Did Goldman’s Ex-Mortgage Guru Lie Under Oath?

Daniel Sparks told Congress he didn’t expect a group of financial products to fail. Internal documents suggest he knew otherwise.

Daniel Sparks, the former head of Goldman Sachs mortgage department, sorts through a binder of exhibits during the Senate Homeland Security and Governmental Affairs subcommittee hearing on Wall Street and the financial crisis on Tuesday, April 27. | © Pete Marovich/ZUMApress.com.

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During Tuesday’s 10-hour grilling of past and present Goldman Sachs executives and traders before a Senate subcommittee, the questioning frequently centered on four mortgage-related products the company had sold to investors as the subprime market was about to implode. At one point, an indignant Sen. Jon Tester (D-Mont.) said, “Every one of these [deals] looks like a wreck waiting to happen.” And he asked Daniel Sparks, the former head of Goldman’s mortgage department, how he “in good faith” could peddle these mortgage-related products to clients when it was clear the mortgage market was close to complete collapse—and when Goldman itself had begun “shorting,” or betting against, this very same market. Sparks—whose overall evasiveness drew the ire of Senate investigations subcommittee chair Carl Levin (D-Mich.) and other lawmakers—replied: “At the time we did those deals, we expected those deals to perform.” Numerous documents released by the subcommittee, however, indicate that Sparks, who left Goldman in the spring of 2008, and his former employer knew otherwise. And his testimony raises a serious question: whether he lied to Congress under oath.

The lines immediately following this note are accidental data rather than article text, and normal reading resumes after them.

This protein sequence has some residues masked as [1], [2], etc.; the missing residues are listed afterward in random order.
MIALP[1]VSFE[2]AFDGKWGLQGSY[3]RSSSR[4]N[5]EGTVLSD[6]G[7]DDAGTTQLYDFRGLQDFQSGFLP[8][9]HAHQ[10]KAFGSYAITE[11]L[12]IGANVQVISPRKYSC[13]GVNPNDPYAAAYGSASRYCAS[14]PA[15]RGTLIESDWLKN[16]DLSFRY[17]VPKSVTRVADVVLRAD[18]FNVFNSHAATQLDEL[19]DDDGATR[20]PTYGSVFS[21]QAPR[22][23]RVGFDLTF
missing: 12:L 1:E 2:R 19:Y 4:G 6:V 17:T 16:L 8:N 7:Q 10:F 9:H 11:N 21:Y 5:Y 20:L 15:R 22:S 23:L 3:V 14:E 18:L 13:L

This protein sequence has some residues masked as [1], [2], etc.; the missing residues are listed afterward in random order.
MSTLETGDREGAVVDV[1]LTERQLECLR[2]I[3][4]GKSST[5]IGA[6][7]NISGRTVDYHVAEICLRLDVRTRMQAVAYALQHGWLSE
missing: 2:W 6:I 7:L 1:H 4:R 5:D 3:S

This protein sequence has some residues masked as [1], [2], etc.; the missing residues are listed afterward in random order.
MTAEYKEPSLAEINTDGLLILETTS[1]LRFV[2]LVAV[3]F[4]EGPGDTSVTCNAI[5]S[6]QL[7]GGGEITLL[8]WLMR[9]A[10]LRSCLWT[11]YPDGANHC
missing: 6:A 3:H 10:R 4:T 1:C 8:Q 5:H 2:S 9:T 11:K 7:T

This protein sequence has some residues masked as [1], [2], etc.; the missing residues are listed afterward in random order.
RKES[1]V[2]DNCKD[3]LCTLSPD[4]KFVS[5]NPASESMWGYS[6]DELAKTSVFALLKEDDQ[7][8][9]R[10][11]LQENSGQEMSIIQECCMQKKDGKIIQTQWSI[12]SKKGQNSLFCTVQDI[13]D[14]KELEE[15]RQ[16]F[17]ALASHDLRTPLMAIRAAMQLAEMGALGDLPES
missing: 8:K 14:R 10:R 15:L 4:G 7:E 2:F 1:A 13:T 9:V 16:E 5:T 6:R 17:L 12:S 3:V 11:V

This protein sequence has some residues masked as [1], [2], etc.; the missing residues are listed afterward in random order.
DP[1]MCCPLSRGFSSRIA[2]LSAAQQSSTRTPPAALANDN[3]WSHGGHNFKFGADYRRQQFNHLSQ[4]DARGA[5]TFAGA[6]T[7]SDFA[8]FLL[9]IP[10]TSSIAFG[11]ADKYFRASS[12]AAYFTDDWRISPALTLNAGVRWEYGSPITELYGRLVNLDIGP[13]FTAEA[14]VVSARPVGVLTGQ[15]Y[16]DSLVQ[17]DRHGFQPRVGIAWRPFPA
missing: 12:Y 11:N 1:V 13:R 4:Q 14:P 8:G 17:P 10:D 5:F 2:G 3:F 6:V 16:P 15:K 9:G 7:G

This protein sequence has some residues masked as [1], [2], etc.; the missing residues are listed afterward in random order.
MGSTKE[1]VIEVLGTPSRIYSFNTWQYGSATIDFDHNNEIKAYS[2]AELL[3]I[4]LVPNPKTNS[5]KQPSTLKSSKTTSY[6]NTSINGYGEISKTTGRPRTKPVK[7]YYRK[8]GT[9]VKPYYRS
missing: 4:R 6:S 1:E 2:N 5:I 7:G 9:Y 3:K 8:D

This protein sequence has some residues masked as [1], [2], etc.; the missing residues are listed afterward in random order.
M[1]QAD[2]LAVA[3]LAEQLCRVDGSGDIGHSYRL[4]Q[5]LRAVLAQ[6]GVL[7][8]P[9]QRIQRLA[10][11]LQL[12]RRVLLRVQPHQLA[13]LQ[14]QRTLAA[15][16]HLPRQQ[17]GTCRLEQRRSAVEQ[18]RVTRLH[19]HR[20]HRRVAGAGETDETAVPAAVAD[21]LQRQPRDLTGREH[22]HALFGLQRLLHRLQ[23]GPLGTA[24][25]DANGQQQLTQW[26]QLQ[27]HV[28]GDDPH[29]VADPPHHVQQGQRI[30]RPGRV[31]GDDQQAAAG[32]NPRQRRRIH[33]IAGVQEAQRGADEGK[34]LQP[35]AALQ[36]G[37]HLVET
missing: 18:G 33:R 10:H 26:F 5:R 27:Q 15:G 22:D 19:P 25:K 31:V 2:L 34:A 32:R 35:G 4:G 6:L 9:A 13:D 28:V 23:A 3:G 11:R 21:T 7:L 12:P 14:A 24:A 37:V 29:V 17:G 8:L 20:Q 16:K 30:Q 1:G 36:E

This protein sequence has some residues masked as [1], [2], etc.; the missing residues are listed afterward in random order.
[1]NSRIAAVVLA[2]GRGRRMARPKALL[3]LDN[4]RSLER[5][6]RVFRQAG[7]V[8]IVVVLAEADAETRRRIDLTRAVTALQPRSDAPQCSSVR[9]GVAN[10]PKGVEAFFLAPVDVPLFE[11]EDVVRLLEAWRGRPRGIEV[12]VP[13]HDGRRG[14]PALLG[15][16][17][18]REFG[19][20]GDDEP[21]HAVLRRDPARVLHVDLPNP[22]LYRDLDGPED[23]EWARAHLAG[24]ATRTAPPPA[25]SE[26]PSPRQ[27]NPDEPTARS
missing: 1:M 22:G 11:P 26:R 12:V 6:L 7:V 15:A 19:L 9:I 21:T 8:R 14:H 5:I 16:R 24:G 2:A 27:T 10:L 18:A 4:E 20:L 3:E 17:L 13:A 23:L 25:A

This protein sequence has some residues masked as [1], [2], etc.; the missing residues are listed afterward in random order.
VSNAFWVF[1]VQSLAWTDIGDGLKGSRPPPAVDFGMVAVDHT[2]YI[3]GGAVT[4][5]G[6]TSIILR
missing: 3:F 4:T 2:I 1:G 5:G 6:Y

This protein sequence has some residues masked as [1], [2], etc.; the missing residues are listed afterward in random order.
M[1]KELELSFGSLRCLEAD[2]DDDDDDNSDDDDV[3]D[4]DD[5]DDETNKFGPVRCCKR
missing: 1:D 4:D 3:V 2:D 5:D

The four doomed deals were put together or sold between December 2006 and late April 2007. Each involved an exotic product called a synthetic collateralized debt obligation (CDO), made up not of mortgage-backed bonds but instruments that merely referenced and reacted to the performance of a set of mortgage bonds. Each would become a spectacular failure, mostly winding up in junk status and rendered nearly worthless. One of these deals was Abacus, which is the focus of the Securities and Exchange Commission’s (SEC) billion-dollar fraud case against Goldman and company vice president Fabrice Tourre. That suit alleges that the firm deliberately created and sold what amounted to a ticking time bomb—a subprime mortgage-based product that was designed to go bust—and didn’t tell investors that a hedge fund trader betting against Abacus had influenced the product’s creation.

As it was making those deals, Goldman was taking a far more negative view of the mortgage markets. So the issue is, what did Sparks know and when did he know it? More precisely, did he—could he—really expect these deals to do well when Goldman was peddling them to customers?

In 2006, delinquencies in risky mortgages spiked in the US, and the outlook for the subprime market grew bleaker. Beginning in 2007, Goldman began shorting the mortgage markets. One Goldman trader, Joshua Birnbaum, stated in a 2007 performance self-evaluation that Goldman should not only “get close to home,” or balance its long and short bets, but “get VERY short,” a strategy he said he shared with Sparks. Goldman’s chief financial officer, David Viniar, likewise mentioned in an email the firm’s “big short” of the mortgage markets. And in an October 2007 letter to the SEC, the firm said, “During most of 2007, we maintained a net short sub-prime position and therefore stood to benefit from declining prices in the mortgage market.” It follows, then, that any deal or product hinging on the fate of the mortgage markets, like the four deals Sparks was questioned about, was likely to fail miserably.